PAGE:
Apple’s (AAPL) fiscal fourth-quarter results earlier this week failed to push the gadget maker’s shares beyond their already dizzying heights, for now leaving Exxon Mobil (XOM) at the top of the list of the most valuable corporations.
But it may just be a matter of time before Apple overtakes Exxon, and if it does Apple’s genius marketer/CEO, Steve Jobs, will get most of the attention. Investors, however, might more wisely take a look at the stock in danger of being edged aside, Exxon.
Sure, Apple is the growth machine, creating demand for high-margin electronics. But Exxon, riding periodic oil price surges, racks up some nice growth itself every now and then. And despite what we hear about the world’s oil and gas reserves soon being tapped out, Exxon finds and pumps more all the time, with a 6% increase in production during the first half of 2010. Exxon’s acquisition of XTO Energy makes if the top U.S. natural gas producer.
On two measures of how cheap a stock is, a dollar of Exxon profits costs about half the price of a dollar of Apple profits, if you’re buying the shares.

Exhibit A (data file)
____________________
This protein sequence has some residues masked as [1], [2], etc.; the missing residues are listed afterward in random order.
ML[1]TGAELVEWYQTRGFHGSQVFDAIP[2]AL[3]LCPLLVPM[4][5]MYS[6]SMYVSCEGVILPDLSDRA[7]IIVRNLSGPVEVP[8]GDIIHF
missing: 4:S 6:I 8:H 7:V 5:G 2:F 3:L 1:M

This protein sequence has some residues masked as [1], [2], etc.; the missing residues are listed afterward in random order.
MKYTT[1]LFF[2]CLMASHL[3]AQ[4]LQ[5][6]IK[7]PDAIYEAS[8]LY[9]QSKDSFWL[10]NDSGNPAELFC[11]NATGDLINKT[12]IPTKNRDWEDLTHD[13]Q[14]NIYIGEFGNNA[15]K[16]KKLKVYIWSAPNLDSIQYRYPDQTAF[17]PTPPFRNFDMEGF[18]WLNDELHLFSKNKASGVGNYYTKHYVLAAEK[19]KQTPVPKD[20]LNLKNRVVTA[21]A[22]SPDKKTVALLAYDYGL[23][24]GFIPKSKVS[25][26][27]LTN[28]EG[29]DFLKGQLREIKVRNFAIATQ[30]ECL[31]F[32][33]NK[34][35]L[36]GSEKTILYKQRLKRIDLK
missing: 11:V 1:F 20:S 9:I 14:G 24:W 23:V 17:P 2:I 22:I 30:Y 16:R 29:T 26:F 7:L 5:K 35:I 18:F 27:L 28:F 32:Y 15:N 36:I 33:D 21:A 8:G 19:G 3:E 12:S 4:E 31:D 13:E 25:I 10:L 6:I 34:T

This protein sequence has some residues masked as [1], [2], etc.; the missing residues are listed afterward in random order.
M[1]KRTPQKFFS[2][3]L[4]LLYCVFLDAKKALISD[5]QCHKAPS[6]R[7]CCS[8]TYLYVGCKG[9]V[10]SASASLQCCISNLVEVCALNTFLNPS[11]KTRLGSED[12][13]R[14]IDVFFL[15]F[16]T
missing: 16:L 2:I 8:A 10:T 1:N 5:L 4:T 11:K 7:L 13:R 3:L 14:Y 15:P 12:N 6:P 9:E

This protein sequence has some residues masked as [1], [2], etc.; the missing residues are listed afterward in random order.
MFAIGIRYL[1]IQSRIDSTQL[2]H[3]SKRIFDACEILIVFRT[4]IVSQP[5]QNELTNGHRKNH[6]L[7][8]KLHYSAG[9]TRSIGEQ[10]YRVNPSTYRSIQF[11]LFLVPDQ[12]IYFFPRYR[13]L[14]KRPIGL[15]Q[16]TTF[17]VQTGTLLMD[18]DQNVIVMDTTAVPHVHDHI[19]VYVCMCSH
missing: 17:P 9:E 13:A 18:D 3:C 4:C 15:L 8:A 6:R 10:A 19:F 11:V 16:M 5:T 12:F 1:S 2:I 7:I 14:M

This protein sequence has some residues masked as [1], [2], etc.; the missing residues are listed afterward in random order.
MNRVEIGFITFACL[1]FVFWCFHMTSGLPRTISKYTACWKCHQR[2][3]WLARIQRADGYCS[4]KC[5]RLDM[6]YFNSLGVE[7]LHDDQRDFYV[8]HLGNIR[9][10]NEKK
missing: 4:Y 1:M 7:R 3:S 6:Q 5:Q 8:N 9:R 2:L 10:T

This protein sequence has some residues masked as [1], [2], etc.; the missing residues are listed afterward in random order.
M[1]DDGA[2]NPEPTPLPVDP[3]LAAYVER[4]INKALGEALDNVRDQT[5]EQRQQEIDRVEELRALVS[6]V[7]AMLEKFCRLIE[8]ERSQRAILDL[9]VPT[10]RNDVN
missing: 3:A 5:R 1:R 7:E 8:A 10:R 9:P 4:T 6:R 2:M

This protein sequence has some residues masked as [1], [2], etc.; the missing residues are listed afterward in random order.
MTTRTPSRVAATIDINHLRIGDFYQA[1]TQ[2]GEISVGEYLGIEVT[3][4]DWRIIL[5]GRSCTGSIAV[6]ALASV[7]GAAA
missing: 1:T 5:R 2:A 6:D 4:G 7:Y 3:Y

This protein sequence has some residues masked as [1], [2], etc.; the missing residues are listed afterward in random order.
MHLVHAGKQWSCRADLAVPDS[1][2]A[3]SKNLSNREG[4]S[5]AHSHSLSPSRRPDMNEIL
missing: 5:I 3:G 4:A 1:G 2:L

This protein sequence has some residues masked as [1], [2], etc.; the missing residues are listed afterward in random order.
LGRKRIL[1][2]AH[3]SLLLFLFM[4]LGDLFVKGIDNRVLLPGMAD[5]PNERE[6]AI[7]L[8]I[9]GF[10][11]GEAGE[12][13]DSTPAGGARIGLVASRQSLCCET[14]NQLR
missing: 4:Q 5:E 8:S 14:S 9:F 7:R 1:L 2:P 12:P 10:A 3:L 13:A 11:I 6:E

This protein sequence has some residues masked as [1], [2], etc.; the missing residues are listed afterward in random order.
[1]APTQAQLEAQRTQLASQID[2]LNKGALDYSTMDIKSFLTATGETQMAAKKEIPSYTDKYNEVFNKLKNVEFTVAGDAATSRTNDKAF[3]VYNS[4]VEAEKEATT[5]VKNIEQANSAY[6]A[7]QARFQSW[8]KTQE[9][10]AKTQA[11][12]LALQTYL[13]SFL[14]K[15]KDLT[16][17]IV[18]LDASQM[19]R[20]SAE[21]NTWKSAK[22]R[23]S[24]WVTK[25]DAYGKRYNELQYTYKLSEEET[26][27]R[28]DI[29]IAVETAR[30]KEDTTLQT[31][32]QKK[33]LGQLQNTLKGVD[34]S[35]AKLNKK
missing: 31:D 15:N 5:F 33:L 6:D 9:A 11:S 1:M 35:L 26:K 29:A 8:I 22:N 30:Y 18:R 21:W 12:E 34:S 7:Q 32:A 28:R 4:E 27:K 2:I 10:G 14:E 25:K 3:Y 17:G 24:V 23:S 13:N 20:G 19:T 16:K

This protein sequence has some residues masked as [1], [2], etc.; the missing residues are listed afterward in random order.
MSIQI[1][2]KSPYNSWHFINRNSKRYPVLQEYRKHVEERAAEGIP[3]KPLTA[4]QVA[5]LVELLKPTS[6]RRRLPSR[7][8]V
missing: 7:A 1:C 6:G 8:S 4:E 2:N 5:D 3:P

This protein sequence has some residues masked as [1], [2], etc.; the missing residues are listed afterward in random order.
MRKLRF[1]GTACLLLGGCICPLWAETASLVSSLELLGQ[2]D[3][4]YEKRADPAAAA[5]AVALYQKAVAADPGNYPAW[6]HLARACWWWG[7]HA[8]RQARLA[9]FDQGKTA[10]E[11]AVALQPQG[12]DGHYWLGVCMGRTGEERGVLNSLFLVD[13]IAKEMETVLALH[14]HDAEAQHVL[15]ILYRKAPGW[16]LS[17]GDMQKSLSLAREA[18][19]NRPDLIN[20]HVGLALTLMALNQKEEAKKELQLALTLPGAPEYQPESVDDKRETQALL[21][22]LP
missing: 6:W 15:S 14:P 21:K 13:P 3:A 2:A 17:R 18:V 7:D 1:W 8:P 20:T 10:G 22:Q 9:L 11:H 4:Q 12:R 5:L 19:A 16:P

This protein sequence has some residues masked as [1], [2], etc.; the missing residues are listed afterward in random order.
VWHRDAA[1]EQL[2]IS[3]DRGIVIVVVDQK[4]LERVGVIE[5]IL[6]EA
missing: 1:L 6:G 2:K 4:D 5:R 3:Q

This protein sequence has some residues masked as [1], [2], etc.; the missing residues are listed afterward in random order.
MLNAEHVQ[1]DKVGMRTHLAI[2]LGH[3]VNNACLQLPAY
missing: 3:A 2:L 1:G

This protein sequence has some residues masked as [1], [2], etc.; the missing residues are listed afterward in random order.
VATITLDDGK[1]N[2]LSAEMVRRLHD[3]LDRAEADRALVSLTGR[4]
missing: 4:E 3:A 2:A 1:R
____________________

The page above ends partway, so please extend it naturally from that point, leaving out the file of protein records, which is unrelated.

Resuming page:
And Exxon actually shares the profits, paying out a rising dividend.
The yield on Exxon’s dividend is decent.
But where it really funnels cash back to shareholders is with stock buybacks. From 2005-2008, the heyday of U.S. buybacks, Exxon spent about $115 billion on its shares.
Both companies are amazingly profitable, but Exxon more so, and its wealth comes from controlling huge amounts of a scarce resource. Apple’s come from inventing amazingly cool gadgets that people are willing to pay premium prices for. Exxon could run out of oil and gas in decades. Apple could flop with its next gadget, or perhaps invent several more that are even cooler than the iPad. Plus, they have Google (GOOG), Microsoft (MSFT) and Intel (INTC) trying desperately to figure out how to stop the Apple growth engine.
Apple and Exxon are both fabulous companies. One’s just so much cheaper.